Congratulations! You’ve written your resume, and you’re ready to click send. Now, what?
Are you sure you’ve done everything you can to give your resume a fighting chance?
Having to figure out how to make a resume in the first place was the hard part. Sending your resume to a hiring manager may seem like the easiest step in the resume writing process. But it’s best to not trip at the finish line.
Here are a few tricks that you should try out before you click that send button.
The number one mistake you could be making
One of the worst mistakes you can make is not proofreading your resume before you send it.
You want your resume to be perfect, and even if you’ve created the best resume, simple typos and silly spelling errors will get it thrown in the trash.
And typos can happen to the best of us.
The best thing you can do is have another person read through your resume. Having a second opinion has the added benefit of reviewing how you are coming across on your resume.
After someone you trust has proofread your resume, run it through an online language tool for good measure. Grammarly is a good app for that purpose.
How to save your resume
Unless the hiring manager has requested your resume as a Word document, you should consider saving it as a PDF. When you save your resume as a Word document, you run the risk of having the formatting glitch when the hiring manager opens the file.
Do keep in mind that if you send your resume through an Applicant Tracking System (ATS), special formatting may not be recognized by the system at all.
When you save the file, use your name as the file name. For example: “Jane Smith Resume.”
Your resume will be landing in an inbox flooded with hundreds of resumes all saved as “resume.” So, it’s best to personalize your file name to make it easier to locate.
Send a personal email to differentiate yourself
Another way to avoid having your resume disappear in the inbox bog is to try to send it directly to the hiring manager. The use of names to personalize communications is a marketing trick that works just as well when it comes to applying for a job. In fact, starting an email or a cover letter with “Dear Jane Smith” instead of “To whom it may concern” is scientifically proven to be more effective.
It has the double benefit of giving the reader a sense of control over the material they are reading and cutting down on information overload. And when a hiring manager is sifting through a pile of 100+ resumes, cutting down on information overload can only benefit you.
The first thing you will need to do is find their name.
Occasionally, the name of the hiring manager will be located on the job offer itself. If that’s the case, look no further.
If not, start by visiting LinkedIn. Human Resource staff often publish their current jobs and contact details on their profiles.
If you can’t find anyone on LinkedIn, call the company to find out who is filling the position. It is important to call as an email may not be answered.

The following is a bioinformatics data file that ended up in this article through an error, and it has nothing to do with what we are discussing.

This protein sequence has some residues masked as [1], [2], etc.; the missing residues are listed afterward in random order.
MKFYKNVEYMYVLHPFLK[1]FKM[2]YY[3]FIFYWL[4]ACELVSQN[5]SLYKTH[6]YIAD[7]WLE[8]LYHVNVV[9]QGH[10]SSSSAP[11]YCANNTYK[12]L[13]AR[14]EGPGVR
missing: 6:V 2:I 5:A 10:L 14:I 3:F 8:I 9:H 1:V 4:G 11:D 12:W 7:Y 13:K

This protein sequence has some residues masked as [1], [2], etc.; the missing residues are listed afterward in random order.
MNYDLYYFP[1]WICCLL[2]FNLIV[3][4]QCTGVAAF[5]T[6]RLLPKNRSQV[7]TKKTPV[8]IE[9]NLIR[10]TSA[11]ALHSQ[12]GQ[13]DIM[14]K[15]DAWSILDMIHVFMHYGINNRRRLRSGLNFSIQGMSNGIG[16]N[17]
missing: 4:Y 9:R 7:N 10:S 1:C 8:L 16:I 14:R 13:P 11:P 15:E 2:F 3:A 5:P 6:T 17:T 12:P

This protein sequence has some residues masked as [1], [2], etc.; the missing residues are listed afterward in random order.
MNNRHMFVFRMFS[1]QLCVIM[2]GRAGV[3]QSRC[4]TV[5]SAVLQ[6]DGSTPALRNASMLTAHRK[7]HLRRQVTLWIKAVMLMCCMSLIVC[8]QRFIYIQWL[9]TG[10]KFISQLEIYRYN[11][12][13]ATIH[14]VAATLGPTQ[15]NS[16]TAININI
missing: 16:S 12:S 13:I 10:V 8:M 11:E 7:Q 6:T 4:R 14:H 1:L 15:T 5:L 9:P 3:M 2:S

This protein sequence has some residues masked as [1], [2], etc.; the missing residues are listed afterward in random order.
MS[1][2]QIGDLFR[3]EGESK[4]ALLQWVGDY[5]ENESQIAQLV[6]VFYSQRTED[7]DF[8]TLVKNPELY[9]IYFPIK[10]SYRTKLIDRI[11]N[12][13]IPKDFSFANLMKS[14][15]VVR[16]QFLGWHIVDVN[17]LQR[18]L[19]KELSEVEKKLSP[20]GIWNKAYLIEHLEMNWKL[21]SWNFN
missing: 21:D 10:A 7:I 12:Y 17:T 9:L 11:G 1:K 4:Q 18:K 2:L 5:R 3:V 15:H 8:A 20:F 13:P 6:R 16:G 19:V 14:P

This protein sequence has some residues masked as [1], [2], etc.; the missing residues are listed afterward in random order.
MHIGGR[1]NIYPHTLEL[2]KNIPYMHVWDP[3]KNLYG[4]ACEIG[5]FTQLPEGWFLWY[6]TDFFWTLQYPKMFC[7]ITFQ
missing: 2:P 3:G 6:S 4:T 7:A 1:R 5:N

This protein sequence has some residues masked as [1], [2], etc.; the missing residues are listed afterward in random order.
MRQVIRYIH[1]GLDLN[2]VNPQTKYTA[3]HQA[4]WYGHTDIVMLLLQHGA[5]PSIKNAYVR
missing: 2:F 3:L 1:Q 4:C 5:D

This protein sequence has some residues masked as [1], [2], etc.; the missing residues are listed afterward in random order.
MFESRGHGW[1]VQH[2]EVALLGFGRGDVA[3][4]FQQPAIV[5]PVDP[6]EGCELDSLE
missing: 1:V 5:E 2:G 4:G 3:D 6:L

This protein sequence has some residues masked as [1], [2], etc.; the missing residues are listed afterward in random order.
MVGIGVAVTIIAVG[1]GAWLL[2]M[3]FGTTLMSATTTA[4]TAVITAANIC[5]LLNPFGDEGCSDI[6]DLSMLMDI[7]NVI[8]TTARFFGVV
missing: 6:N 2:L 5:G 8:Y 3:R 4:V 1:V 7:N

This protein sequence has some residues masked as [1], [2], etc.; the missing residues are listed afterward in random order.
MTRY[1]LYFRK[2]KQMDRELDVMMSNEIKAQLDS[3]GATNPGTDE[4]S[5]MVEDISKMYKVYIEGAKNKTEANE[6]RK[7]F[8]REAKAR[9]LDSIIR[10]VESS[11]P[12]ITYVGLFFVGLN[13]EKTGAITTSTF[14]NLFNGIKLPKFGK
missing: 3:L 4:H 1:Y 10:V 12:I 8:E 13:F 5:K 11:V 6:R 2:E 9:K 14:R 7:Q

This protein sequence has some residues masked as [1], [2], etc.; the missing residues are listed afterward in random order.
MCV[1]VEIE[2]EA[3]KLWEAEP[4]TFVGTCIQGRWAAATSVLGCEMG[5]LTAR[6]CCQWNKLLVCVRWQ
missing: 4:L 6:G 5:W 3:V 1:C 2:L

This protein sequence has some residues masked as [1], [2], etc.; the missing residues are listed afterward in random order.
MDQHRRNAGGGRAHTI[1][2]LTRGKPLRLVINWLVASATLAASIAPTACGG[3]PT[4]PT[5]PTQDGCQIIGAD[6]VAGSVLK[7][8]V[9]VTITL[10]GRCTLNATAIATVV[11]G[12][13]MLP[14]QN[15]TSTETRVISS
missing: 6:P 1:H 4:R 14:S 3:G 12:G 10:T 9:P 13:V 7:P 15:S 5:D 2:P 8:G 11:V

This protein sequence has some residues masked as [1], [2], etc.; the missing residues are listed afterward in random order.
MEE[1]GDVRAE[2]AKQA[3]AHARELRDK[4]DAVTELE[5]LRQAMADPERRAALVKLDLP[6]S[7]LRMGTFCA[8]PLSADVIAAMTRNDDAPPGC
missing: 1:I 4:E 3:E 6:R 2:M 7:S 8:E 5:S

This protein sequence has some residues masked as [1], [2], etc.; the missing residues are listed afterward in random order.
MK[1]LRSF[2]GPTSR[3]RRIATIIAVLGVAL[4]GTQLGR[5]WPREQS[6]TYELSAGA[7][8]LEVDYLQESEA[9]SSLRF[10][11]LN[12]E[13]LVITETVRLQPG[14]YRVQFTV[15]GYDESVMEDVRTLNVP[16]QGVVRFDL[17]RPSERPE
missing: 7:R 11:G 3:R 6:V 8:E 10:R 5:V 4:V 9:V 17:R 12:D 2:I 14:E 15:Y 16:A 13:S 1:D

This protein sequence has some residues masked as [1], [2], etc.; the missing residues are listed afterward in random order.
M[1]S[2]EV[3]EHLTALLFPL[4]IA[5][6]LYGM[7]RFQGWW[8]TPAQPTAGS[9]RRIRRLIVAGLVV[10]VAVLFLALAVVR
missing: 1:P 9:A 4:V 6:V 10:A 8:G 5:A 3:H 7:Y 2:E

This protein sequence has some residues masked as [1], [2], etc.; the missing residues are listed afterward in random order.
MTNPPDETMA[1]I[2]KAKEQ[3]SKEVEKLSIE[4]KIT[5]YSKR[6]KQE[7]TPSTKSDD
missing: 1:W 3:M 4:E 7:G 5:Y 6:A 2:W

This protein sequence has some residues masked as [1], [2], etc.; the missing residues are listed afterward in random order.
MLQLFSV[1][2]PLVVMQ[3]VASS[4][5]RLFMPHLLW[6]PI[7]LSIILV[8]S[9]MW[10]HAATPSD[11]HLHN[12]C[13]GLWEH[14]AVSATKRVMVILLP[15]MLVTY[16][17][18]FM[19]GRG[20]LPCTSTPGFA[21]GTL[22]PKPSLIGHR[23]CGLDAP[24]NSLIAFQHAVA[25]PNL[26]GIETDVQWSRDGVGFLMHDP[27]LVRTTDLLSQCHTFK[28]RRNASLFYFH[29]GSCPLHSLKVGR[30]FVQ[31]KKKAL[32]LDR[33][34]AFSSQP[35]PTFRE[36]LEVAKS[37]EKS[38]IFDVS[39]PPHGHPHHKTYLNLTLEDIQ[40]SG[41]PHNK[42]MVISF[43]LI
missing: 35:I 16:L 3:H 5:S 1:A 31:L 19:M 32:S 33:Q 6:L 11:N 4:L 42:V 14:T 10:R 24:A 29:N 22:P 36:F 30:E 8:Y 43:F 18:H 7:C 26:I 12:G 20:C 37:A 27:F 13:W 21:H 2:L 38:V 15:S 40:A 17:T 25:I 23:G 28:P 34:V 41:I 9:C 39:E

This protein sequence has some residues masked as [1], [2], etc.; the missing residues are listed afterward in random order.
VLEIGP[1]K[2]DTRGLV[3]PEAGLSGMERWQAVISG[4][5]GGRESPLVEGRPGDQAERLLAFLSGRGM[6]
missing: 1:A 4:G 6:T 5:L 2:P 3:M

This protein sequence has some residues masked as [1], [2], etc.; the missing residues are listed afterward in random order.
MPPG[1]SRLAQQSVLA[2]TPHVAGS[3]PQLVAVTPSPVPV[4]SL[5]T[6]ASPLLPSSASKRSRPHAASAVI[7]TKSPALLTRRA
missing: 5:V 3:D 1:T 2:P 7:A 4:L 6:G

Once you’ve got a name, you need the email address for the company.
The easiest way is to enter the following into Google:
“*@company.com” and your contact’s name.
Google may tell you if the company uses a specific email address format. Most companies use the same formula for email addresses, for example:
Once you’ve got the formula, you simply add the hiring manager’s name. If you can’t find a formula, try making variations of the hiring manager’s name and the domain.
If you need to make educated guesses about an address, you can double check the validity of your variations by using MailTester. It’s a free email address verification tool. It’s not flawless, but can help you sort through multiple addresses if necessary.
Timing is everything
Ever wonder what happens to your resume after clicking send? Did the recruiter even open your email? Now you don’t have to wonder.
Use an app like Yesware that has email tracking capabilities. If you download a free trial version, you will be able to track your resume and see when recruiters open and read your email.
Also, there is a greater chance that a recruiter will offer you an interview if you send it later in the week (and specifically on Thursday). Workopolis’ data team recently analyzed over 450 thousand job descriptions, 49 million job views, and eight million job applications. The 12-month analysis determined that job seekers were most active on Mondays and in the month of January, but employers most frequently post jobs on Thursday and in the month of September. By sending in resumes at the end of your week, you’re more likely to be the early bird (who gets the worm).
It only takes a few moments to personalize a file, proofread a resume, and search for a hiring manager’s email. And it’s so worth it.
After hitting send, you will be able to relax, knowing that your resume is easy to find and in the right inbox. And you can rest assured that it won’t get trashed over some silly typo.
And one less thing to worry about is always a good thing. Am I right?
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About Natalie Severt
Natalie is a writer at Uptowork – Your Resume Builder. She has always loved helping others create successful resumes, and she now shares her knowledge and experience with readers around the world. Natalie spends her free time eating tacos, reading complicated novels, and binge-watching TV series.